The Building Schools for the Future programme was never just about bricks and mortar. Find out the latest news here.
Leicester City Council is beginning the next phase of work on a £45million project that will see the biggest ever expansion of our secondary schools.
The proposed expansion programme will create 2,500 extra secondary school places across the city – the equivalent of building two new schools.
The work will be paid for from the city council’s Basic Need capital funding pot. Basic Need funding is used to make sure there are enough school places for children in their local area.
Now, £920,000 is being released from the funds for the next phase of planning and design work at eight city secondary schools.
Under the plans, Babington, Crown Hills, English Martyrs, Judgemeadow, Rushey Mead, Soar Valley, St Paul’s and The City of Leicester schools will all be extended to create more pupil places.
Each school will be expanded to provide at least 300 new places across all year groups. Soar Valley will get 325 new places, and Rushey Mead 378.
Cllr Sarah Russell, assistant city mayor for children, young people and schools, said: “We know that there is a shortage of secondary school places in the city and that more pupils are currently going through primary school who are going to need places in the future. That’s why we’ve committed to invest in our biggest-ever expansion programme for city secondary schools.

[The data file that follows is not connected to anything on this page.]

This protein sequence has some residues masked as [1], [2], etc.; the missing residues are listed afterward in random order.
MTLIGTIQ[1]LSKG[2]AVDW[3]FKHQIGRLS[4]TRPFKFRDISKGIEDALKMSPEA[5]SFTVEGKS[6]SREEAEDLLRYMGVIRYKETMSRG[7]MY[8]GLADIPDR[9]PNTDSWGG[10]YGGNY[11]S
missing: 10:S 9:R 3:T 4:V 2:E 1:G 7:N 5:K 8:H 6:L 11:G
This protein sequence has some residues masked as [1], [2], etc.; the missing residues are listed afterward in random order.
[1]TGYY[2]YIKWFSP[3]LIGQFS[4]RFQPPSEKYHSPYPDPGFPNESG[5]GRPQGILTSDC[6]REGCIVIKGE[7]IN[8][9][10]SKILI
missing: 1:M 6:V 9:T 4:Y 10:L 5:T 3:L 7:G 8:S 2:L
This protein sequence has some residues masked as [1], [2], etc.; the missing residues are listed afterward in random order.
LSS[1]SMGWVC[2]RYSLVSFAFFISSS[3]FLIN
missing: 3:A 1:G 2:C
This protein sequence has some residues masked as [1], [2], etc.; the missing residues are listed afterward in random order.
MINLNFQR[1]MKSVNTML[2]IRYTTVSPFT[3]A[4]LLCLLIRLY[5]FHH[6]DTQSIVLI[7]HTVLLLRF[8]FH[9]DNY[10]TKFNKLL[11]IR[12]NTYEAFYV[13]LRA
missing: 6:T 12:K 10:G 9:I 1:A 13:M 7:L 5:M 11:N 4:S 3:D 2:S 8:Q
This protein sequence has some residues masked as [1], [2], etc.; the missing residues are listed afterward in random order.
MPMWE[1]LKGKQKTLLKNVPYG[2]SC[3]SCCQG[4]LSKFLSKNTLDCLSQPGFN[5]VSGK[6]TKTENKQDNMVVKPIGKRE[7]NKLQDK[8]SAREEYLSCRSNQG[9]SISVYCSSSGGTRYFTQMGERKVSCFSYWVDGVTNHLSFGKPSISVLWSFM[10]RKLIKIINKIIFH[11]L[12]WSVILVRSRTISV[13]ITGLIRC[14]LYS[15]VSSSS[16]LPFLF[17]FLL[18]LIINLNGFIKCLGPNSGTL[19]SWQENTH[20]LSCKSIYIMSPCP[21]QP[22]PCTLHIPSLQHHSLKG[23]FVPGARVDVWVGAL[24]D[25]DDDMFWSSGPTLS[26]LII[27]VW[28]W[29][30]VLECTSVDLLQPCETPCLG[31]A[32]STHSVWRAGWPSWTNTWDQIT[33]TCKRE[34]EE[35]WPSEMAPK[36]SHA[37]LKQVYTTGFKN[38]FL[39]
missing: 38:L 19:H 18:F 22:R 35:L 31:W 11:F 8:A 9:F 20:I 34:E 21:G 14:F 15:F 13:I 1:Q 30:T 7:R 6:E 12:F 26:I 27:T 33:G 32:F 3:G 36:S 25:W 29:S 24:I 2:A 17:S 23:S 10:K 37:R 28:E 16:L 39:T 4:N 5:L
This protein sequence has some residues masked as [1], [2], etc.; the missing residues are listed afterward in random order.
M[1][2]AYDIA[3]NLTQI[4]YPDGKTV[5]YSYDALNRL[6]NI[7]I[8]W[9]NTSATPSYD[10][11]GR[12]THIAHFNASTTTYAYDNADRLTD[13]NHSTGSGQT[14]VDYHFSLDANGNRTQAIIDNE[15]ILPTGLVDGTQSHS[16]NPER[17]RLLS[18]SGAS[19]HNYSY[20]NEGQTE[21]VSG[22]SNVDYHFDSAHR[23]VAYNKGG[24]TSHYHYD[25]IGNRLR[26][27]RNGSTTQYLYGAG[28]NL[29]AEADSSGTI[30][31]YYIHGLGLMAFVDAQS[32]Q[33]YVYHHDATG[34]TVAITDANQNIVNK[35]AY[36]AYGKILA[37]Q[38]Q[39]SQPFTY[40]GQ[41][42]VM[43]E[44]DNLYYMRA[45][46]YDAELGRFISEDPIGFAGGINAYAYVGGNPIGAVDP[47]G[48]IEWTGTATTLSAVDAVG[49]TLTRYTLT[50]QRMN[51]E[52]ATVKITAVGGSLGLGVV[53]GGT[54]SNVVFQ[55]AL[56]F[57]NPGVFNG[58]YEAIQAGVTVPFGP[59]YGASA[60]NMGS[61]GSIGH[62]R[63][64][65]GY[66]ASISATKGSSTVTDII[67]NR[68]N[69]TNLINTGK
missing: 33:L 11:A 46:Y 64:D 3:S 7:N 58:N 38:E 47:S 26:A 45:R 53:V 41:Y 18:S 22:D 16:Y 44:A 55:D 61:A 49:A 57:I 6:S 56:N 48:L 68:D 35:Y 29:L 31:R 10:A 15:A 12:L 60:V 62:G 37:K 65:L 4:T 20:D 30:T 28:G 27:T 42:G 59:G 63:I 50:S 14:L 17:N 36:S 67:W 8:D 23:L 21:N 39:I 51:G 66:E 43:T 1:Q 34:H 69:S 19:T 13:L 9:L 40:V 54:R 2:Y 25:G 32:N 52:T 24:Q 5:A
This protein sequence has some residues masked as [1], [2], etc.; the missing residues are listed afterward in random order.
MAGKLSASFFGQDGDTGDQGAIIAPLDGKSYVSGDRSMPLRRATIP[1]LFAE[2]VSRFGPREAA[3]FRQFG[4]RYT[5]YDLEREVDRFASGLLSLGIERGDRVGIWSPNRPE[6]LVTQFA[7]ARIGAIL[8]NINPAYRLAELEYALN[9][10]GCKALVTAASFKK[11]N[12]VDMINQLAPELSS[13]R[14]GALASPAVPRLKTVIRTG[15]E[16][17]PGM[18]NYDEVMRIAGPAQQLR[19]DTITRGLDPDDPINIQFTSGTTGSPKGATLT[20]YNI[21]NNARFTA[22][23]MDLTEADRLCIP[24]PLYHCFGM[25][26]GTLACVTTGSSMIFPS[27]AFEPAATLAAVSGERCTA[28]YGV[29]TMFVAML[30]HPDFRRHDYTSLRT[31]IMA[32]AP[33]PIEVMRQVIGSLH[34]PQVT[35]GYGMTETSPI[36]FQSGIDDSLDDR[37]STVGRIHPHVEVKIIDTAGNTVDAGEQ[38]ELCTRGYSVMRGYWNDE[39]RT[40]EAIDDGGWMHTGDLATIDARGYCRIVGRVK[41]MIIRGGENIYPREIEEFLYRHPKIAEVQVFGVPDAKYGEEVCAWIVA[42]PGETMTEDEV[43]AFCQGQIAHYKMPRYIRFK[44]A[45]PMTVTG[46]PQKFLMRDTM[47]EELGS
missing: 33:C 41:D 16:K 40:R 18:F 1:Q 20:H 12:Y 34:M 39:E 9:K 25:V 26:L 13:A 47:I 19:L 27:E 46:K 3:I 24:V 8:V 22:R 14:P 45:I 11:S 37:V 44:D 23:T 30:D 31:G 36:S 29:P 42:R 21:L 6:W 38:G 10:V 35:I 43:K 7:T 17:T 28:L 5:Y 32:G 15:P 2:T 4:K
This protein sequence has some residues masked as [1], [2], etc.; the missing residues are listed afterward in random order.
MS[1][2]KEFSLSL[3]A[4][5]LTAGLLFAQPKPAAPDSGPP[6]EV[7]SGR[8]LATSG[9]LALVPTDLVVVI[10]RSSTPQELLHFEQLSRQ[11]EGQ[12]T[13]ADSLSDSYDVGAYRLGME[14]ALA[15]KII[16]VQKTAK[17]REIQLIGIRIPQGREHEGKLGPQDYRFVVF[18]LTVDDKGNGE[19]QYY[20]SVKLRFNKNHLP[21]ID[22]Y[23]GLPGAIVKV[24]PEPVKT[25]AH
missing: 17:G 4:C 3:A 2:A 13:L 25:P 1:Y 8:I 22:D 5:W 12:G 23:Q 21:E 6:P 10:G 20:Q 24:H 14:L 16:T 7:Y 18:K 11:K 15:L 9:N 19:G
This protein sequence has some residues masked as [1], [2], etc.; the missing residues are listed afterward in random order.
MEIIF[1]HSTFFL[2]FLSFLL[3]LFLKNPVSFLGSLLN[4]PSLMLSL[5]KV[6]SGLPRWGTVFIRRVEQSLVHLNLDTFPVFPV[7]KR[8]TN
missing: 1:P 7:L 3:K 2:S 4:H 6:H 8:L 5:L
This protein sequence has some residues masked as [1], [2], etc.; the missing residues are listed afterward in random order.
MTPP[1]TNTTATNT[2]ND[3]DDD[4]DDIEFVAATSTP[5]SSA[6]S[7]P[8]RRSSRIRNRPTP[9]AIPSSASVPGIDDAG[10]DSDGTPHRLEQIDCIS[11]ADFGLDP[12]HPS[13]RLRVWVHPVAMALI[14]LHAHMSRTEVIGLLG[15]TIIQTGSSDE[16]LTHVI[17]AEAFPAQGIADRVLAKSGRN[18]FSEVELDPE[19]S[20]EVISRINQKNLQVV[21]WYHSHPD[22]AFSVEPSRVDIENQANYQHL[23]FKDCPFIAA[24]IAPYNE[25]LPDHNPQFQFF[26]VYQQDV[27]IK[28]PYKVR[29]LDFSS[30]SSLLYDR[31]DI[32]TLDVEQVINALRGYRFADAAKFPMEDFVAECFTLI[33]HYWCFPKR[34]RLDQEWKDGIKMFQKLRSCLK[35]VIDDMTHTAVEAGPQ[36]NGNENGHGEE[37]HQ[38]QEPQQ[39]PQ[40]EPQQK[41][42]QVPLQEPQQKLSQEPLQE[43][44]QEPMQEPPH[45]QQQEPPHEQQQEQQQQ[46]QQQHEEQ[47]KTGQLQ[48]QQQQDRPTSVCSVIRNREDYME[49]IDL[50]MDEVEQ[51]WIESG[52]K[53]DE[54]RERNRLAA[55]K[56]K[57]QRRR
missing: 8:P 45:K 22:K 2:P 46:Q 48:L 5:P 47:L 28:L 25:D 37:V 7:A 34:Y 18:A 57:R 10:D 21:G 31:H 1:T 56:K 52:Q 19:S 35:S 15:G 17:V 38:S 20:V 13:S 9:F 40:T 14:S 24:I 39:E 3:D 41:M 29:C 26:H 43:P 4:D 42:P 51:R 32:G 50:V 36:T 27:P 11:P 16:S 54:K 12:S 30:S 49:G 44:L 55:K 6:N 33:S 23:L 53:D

“We’re working with eight of our schools which are consistently over-subscribed, where we know there is some space available for extensions, and we’ve conducted feasibility studies to establish what these expansions might look like.
“Now we’re moving onto the next phase, which is drawing up detailed architectural plans for each of the schools.
“We’re working closely with the schools and will aim to keep disruption to a minimum while we do any work. It’ll take a while to build, but we hope that some of these new places will be available from September 2018.
“Moving up to secondary school is a big step for young people, and choosing a school is an important decision for families. We want to do all we can to make the whole process as easy as possible.”
The type of building work carried out will largely be extensions built onto existing wings at the schools. Practical spaces such as dining rooms will be increased, alongside more classrooms.
Cllr Russell added: “We know that there are applications for free schools to open in the city. This will help to ease the pressure on places, but our forecasting shows us we will still need more. Building work takes time, which is why we’re pressing ahead with these plans now, releasing the funding in phases as we go along.”
Construction work is likely to start in autumn 2017, with the intention of carrying out work on as many of the schools as possible at the same time.